The inaugural exhibition at Hauser & Wirth in Monaco, Louise Bourgeois. Maladie de l'Amour explores the motif of the couple and its discontents through a selection of sculptures, installations, and works on paper. For Bourgeois, the relation to the Other has a fundamental importance, yet the desire for the Other carries within it the fear of rejection, abandonment, and isolation.
The common trope of love as a 'mal' or sickness has its roots in medieval 'trobar' (frequently composed in the South of France) and the traditions of courtly literature. Love is conceived as a sickness which consumes the lover even as it refines and elevates her sensibility. All thought and feeling become concentrated in the beloved, which engenders in the lover a loss of interest in the world around and a withdrawal of affect from other objects. This state of heightened vulnerability and sensitivity becomes a modality for perceiving the world.
The exhibition title also references the popular song of the same name with its chorus 'maladie de l'amour, maladie de la jeunesse'. The origins of Bourgeois' own malady lay in the events of her early childhood, and in particular the Oedipal fixation on her father which she never fully shook off. (Bourgeois' favourite novel was Françoise Sagan's Bonjour Tristesse, in which a young girl on vacation in the Midi sabotages her widower father's summer romance.) There is an oscillation in Bourgeois' art between the need to ward off the fear of separation and the wish to break up the couple.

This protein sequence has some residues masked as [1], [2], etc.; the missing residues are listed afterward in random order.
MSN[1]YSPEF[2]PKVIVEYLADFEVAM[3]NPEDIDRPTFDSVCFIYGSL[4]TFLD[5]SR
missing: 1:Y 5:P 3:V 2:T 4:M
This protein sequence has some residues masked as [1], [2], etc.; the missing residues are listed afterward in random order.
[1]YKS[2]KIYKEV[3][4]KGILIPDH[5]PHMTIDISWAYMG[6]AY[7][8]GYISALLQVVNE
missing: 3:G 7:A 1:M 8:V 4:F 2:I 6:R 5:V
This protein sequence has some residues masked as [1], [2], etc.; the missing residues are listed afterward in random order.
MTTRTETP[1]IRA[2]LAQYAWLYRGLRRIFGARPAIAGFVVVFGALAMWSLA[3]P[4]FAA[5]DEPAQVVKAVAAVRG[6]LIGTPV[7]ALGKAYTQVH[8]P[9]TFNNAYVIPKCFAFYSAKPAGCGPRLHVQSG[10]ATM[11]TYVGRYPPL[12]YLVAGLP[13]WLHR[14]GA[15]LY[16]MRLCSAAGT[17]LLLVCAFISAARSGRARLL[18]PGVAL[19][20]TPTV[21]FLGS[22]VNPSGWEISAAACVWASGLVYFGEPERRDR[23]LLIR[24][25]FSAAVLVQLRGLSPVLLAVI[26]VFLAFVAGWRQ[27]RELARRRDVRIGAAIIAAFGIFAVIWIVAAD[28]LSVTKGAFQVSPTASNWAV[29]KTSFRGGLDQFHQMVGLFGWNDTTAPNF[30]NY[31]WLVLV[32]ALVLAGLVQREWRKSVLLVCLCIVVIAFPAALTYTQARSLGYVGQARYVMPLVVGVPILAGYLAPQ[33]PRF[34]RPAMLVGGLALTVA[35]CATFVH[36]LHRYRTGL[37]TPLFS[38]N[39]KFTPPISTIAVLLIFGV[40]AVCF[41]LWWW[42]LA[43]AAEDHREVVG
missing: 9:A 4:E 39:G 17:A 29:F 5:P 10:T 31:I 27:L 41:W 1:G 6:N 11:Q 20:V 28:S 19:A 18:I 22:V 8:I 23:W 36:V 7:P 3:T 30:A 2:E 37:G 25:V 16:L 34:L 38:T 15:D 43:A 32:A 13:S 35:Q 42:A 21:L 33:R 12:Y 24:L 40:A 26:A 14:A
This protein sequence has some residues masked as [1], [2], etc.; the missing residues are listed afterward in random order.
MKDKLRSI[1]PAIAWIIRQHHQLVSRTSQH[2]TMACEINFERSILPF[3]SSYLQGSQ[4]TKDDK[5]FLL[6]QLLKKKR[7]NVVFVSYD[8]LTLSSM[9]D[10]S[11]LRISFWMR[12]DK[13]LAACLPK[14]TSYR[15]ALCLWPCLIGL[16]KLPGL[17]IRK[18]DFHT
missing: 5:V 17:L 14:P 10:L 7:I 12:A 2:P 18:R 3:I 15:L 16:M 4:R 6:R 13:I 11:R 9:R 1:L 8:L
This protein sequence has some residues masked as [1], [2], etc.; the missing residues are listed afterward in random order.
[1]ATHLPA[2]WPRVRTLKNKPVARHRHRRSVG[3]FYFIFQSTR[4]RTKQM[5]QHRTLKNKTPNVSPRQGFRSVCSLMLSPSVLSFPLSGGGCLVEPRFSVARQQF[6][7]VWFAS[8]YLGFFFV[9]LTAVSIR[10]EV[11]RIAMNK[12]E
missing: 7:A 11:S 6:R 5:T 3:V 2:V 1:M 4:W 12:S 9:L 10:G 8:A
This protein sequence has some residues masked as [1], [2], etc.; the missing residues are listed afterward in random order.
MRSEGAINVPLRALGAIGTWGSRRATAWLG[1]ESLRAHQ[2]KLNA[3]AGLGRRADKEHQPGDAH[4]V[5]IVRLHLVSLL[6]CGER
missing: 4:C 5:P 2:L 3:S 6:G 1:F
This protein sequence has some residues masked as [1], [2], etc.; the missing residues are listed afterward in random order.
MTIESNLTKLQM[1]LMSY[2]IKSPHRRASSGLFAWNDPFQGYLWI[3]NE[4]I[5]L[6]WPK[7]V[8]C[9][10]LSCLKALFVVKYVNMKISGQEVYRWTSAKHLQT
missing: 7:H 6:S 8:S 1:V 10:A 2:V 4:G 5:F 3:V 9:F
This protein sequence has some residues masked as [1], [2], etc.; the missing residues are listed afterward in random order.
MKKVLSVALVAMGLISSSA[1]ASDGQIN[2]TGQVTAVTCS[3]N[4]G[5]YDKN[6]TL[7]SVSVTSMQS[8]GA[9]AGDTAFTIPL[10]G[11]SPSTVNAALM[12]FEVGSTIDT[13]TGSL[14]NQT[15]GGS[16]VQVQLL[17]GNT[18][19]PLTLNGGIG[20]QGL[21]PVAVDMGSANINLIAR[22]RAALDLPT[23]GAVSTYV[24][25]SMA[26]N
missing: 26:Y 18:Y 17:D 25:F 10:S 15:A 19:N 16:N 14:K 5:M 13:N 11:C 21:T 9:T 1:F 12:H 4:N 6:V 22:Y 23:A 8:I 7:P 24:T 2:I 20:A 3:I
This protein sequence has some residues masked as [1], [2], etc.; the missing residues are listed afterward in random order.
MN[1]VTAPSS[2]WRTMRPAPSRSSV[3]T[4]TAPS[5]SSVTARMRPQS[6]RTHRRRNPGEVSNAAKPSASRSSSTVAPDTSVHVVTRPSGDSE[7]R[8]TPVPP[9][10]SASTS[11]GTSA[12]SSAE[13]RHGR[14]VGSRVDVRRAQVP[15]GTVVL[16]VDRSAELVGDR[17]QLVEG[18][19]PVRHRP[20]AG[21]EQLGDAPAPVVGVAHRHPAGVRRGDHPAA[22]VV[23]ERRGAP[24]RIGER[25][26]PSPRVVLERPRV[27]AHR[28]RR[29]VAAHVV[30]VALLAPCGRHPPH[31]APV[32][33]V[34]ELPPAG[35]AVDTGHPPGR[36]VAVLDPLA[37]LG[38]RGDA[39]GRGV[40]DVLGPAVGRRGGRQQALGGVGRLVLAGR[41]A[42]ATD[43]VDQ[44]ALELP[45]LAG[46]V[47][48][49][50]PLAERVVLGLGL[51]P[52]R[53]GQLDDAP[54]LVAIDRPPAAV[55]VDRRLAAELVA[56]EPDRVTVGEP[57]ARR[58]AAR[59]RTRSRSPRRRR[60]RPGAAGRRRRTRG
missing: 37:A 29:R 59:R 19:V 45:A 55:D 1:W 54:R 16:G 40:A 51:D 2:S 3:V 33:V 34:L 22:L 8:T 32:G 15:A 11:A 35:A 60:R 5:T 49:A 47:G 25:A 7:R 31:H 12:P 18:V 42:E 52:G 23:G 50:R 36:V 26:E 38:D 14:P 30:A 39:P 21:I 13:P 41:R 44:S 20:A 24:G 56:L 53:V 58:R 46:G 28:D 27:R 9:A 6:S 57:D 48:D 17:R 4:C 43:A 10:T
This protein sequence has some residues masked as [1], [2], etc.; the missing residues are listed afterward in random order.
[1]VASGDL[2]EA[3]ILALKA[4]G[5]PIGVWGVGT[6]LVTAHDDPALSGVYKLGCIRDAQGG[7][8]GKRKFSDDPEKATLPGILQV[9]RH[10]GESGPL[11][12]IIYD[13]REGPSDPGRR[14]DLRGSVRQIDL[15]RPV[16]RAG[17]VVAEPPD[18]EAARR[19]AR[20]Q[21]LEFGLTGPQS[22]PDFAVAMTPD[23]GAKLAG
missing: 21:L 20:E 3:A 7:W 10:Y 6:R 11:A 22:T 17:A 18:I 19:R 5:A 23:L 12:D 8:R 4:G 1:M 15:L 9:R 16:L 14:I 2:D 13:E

The constellation of works in the exhibition bear directly or obliquely on this dynamic. The installation Toi et Moi (2002), in which a mirror gives back distorted images of the Other, explores how desire structures our perceptions. Shredder (1983) is an expression of rejection, jealousy, and murderous hostility. Two sculptures, Couple (1996) and Couple (2002), consisting of two fabric torsos embracing speak to the couple as a two-in-one: they are stitched together and cannot exist without each other, a state of dependency which is not without its dark side.
Three suites of flat works flesh out the show's narrative dimension. The print portfolio The Puritan (1947 Text; 1990–1997) tells the story of a man afraid of his own desires. The unique large-scale suite When Did This Happen? (2007) attempts to trace back the aetiology of the trauma, which is here related to the capacity for image-making. The Family (2008) consists of twelve views of a couple in which penetration, pregnancy, and motherhood are collapsed into a single moment in time.
In conjunction with the exhibition, one of the artist's spider sculptures will be installed in the gardens adjacent to the gallery. Bourgeois conceived of the spider as a symbol of her mother, who was a seamstress in the family's tapestry restoration atelier. It is also a kind of self-portrait, for just as the spider spins its web out of its body, Bourgeois believed her sculpture came directly out of her body.
An exhibition entitled Louise Bourgeois, Freud's Daughter of works and writings by the artist is also currently on show at The Jewish Museum in New York until 12 September 2021.
Press release courtesy Hauser & Wirth.